As we ate lunch, we became a subject of the curiosity of a squirrel and a motorbiker from California. They both amused us no end. The squirrel left us in about 5 minutes, but the biker lingered a little more. As everyone got some much needed rest, Vishnu and I climbed up the lone rock at the top and treated ourselves to some Zen like moments. Mike joined us soon after and confirmed that it was his favorite sleeping spot at the Murphy’s Hogback campground. I experienced a pang of sudden jealousy. I could not be any place else in the world at that moment. The scale of the monuments all around , the raw & wild beauty of the rocks. eons of history in every face and layer, the vast distances my eyes could see, all that filled me with wonder. I felt insignificant, but complete, content and peaceful. The breeze flew through me.

I want to be an atom. An atom, of its own. Free. Free to fly deep into these canyons underneath, or just sit here on the mesa top and soak in the goodness of the universe. I wondered if there was someone standing on the summit of the La Sal mountains looking at us and thinking the same thing. Quite possible.

On the Mesa top


We were ready to roll in minutes.

An uphill climb almost always comes with a nice downhill, but the White Rim Trail had something else packed for us. The downhill from Murphy’s Hogback proved to be the biggest psychological test of the whole weekend.

“That’s a gnarly downhill you’ve got coming up” the Californian biker had warned us pointing towards the road ahead. “You understand gnarly?, do you.. yeah? It means dangerous.. You get it? It’s really, really steep. Better watch out with those bikes!” he followed, just to make sure we get the point. Mike and Anne ignored him. “It’s ok. Nothing you guys can’t do” they assured us. Just when we got to the edge of the imposing downhill, we found another well meaning old gentleman. He rose from somewhere behind the bushes and decided to offer some good advice right away, before we had a chance of saying Hello.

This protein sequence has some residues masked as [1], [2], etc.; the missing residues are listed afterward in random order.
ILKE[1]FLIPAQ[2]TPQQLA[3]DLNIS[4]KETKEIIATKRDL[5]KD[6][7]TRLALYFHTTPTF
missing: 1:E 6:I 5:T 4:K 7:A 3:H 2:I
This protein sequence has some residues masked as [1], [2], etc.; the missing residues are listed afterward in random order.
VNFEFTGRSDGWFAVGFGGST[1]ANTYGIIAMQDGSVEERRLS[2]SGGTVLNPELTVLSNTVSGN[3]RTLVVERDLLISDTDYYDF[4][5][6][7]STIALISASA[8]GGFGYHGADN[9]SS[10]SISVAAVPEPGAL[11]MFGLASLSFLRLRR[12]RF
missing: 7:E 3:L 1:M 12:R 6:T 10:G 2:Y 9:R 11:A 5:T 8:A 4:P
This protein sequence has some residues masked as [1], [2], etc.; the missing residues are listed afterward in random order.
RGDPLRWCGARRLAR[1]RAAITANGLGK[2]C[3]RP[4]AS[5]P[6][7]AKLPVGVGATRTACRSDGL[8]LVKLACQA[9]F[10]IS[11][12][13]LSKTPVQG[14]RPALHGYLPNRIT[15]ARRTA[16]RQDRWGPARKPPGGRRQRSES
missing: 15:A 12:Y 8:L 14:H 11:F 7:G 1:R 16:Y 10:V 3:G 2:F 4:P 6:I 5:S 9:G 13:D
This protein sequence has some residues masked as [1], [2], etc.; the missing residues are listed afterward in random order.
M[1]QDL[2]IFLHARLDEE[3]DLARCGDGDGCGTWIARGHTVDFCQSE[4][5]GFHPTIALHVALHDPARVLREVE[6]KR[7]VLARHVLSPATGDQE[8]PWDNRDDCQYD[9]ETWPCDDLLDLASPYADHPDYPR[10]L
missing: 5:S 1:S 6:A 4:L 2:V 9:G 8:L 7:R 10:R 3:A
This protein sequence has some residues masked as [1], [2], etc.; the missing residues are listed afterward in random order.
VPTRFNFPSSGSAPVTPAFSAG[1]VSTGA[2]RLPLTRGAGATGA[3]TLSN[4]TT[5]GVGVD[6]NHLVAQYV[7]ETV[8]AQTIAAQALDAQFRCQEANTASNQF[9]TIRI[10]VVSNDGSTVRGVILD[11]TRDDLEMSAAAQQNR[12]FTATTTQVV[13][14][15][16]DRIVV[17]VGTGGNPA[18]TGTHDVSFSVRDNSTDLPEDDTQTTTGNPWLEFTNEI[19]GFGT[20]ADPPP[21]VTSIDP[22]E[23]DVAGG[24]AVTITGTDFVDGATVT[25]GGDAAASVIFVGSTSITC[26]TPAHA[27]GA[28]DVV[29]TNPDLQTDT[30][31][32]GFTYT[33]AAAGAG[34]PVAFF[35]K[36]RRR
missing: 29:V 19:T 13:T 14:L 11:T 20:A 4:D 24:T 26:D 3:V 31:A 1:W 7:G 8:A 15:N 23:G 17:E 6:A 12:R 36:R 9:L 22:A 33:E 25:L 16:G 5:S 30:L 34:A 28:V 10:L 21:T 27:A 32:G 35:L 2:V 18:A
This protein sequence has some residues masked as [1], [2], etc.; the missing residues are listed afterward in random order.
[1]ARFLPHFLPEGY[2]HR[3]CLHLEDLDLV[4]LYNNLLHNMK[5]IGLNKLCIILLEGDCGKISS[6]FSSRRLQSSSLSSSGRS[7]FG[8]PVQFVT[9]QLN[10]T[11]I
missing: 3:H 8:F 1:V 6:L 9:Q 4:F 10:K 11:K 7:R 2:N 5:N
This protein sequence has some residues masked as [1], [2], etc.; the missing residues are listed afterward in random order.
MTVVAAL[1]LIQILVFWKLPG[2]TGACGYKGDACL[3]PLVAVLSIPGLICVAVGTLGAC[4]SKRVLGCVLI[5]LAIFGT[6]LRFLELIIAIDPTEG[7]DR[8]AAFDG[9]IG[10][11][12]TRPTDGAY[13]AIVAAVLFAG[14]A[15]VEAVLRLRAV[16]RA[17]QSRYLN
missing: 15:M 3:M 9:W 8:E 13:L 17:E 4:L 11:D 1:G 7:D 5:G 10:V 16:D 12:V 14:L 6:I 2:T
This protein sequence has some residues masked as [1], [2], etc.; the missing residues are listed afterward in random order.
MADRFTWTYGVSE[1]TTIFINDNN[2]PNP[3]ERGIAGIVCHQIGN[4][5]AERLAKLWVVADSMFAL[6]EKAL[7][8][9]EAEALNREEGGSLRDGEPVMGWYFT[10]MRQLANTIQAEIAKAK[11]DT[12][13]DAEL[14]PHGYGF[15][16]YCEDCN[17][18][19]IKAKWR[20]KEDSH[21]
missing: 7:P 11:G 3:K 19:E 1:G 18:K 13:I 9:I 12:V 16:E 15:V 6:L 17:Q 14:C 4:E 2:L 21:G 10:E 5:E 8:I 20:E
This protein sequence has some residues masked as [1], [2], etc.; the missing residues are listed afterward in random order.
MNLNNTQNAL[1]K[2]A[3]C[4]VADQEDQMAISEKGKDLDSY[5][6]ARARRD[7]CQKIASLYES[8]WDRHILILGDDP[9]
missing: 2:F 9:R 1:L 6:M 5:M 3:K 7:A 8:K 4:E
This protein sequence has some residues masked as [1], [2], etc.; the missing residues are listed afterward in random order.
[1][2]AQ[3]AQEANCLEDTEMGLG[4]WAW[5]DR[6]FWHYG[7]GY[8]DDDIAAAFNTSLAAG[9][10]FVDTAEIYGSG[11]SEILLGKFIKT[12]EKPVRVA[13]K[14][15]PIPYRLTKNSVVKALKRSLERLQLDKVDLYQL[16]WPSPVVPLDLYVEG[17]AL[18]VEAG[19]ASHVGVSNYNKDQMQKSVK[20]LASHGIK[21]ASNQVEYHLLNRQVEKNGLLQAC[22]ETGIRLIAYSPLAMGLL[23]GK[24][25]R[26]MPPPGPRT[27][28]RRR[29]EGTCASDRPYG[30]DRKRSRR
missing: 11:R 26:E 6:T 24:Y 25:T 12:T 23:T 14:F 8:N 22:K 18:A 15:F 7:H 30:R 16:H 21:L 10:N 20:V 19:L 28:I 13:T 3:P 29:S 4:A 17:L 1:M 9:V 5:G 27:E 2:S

“I wouldn’t go down on one of those bikes if I were you! Too steep, that one” he said. Then he repeated the same exact sentence, maybe three or four times, much to our annoyance and adding to our anxiety. The right edge of the slope was pretty much a cliff, and the gradient just too steep for my comfort.

“Go for it” Mike quietly prodded, as I loosened by brakes gradually. I let the tires roll, my heart skipping multiple beats. I had to decide really really fast whether to bike it or walk it , as the gradient was taking over my balance. My indecision eventually forced me to stay on the saddle, and in a few sub seconds, it was already too late to jam on the brakes. I had to bike it. “You can do it. You can do it. You can do it..” I kept telling myself in a fast loop, going faster and faster as I picked up speed, rolling downhill in the most thrilling roller coaster ever, ultimately yoo-hooing to the bottom of the slide without any accidents. It was certainly the most thrilling 15-20 seconds of the weekend, or wait, maybe of 2017!

End of the Murphy downhill


The rest of the day turned out to be some real fun mountain biking with rolling hills and pleasant down hills all the way to camp at Gooseberry. They were “free miles” as we called them – carry enough speed into the climbs and then roll downhill, and just repeat the sequence. Taking your butt off the saddle while you glided also gave some much desired relief to our ravaged behinds. We joked about needing “satin pillows”, with a marked outline of an adult human butt – a “x marks the spot” to aim for, so the worst affected areas can get the most plush treatment.

I remembered our camping night on an earlier trek to Mt Whitney. When the body is sore, the soul feels so complete, and relaxed. Perhaps they are related. The harder you work for something, the better you feel at having achieved it.

We had Pad Thai for dinner, followed by a freshly baked carrot cake, thanks to Mike and Anne, who were absolutely delightful and so kind hearted. We sat nursing our sore muscles, joked, sipped some whiskey and then decided to sleep outside under the stars. It turned out to be a great decision.

As the night deepened and the milky way emerged, I wondered when I may do it again. Spend a night under the stars and fill my life with amazement and wonder. Feel the whole universe around me, twinkling and shining in the stars over my head, flowing in the breeze over my body, in the warmth of the sandstone underneath me, rustling in the wild junipers and expanding into a whole eternity all around, miles in all directions.

I felt engulfed in the whole. Like a drop sinking into a massive wave.

A small atom.

Less said the better!